June 16, 2021

The works of Muelle, the first Spanish graffiti artist, go up to auction


Muelle was the most recognized artist of his generation but his work has largely fallen into oblivion.

Muelle was the most recognized artist of his generation but his work has largely fallen into oblivion.
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Graffiti made its way to auction rooms a long time ago, but the work of Juan Carlos Argüello, the first Spanish graffiti artist, better known as MuelleI had never done it before. Today, the Durán auction house takes out in Madrid a fortnight of works of the mythical artist.

Argüello’s graffiti were the first to populate the walls of Madrid in the 80’s to the 90’s, first in the Campamento neighborhood, where he lived with his family, and then on the walls of the entire city.

His signature, an arrow with a signature, illuminated a whole genre within street art, the ‘flechero graffiti’, which would later be joined by other artists such as “Bleck” or “Tifón”, the current filmmaker Daniel Guzmán.

Muelle was a pioneer and the most recognized artist of his generation but his work has largely been forgotten and his archive is kept by his family.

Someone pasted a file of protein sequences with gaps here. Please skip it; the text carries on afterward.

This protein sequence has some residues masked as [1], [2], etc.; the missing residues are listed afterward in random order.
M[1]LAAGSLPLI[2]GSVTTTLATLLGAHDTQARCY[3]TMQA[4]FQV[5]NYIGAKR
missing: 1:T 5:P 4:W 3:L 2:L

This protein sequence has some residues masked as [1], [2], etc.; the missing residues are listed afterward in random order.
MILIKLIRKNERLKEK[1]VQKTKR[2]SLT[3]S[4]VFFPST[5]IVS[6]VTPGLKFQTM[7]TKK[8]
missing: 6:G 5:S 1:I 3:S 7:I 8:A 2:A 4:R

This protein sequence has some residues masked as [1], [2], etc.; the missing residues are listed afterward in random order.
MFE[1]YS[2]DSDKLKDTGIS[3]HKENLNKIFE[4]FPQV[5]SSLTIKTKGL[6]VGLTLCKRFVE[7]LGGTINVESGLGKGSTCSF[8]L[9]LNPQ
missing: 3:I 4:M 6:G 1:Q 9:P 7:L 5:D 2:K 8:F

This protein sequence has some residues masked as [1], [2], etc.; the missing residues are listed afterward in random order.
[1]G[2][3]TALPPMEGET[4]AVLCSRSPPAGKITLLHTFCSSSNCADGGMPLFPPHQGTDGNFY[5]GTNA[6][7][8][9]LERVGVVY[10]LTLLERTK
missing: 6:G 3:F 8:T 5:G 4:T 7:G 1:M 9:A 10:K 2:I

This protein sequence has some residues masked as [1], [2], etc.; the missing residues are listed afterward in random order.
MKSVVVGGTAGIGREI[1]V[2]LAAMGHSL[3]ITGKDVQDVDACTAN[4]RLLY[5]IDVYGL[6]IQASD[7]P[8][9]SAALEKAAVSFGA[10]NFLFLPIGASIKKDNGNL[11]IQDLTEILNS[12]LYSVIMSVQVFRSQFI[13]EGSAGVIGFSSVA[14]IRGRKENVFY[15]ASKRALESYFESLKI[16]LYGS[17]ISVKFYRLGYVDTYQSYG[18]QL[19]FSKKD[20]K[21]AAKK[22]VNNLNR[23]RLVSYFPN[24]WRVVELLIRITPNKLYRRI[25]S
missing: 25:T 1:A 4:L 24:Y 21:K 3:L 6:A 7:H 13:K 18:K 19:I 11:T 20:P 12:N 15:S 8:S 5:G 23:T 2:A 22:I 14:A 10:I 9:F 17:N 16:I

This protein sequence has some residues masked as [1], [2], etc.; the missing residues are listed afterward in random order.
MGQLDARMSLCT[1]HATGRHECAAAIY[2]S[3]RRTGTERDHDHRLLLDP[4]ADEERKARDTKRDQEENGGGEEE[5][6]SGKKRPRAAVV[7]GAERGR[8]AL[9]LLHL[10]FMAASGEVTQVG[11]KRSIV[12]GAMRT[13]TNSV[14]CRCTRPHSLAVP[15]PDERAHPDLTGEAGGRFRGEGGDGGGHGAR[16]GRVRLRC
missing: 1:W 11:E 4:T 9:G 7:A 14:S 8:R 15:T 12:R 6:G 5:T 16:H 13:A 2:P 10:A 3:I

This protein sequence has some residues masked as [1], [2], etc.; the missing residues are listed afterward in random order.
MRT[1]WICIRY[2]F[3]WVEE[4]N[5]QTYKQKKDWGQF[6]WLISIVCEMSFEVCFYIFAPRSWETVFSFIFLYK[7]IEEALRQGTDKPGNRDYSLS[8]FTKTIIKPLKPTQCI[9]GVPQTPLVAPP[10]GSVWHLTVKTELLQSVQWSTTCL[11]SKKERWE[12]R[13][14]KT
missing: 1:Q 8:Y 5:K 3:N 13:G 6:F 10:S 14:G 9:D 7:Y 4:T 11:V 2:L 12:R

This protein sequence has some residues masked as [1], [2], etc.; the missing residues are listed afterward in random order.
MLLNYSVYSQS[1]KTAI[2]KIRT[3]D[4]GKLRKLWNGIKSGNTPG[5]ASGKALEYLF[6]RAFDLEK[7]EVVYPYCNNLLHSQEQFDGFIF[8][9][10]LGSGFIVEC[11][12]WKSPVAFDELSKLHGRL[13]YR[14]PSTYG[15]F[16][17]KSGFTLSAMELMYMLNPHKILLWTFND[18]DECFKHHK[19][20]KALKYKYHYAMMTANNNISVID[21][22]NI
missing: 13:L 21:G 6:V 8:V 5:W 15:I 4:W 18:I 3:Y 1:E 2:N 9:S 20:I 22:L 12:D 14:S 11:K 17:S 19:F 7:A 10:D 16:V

The lots that auction Today the Durán room contains fifteen works on paper or cardboard with his recognizable signature and other abstract paintings. The techniques are varied: airbrush on paper, acrylic, marker, charcoal or wax.

Among them are sketches of some of his most recognized works, such as the graffiti on the wall of the access slope to the Sala La Riviera, now defunct, and others less known, such as the drawing of a pin-up.

Prices range between 1,500 and 6,000 euros.

According to the auction house on its website, Muelle invented the rules of the first generation of Spanish graffiti artists. The artist always painted in places that did not spoil the urban landscape and above all, respecting private property, he used to say that it was necessary to make “a decorative signature that does not generate an expense”.

Few of the many works he painted on walls have survived. The best known is one that is located in the central Calle de Montera in Madrid, which was restored in 2017. A popular initiative tried to have it declared an Asset of Cultural Interest without success.

In 2018, one of his firms was discovered on Moratín street.

The artist, who was also a drummer for a rock group and died prematurely at the age of 29 due to cancer, was always reluctant to sell his work.

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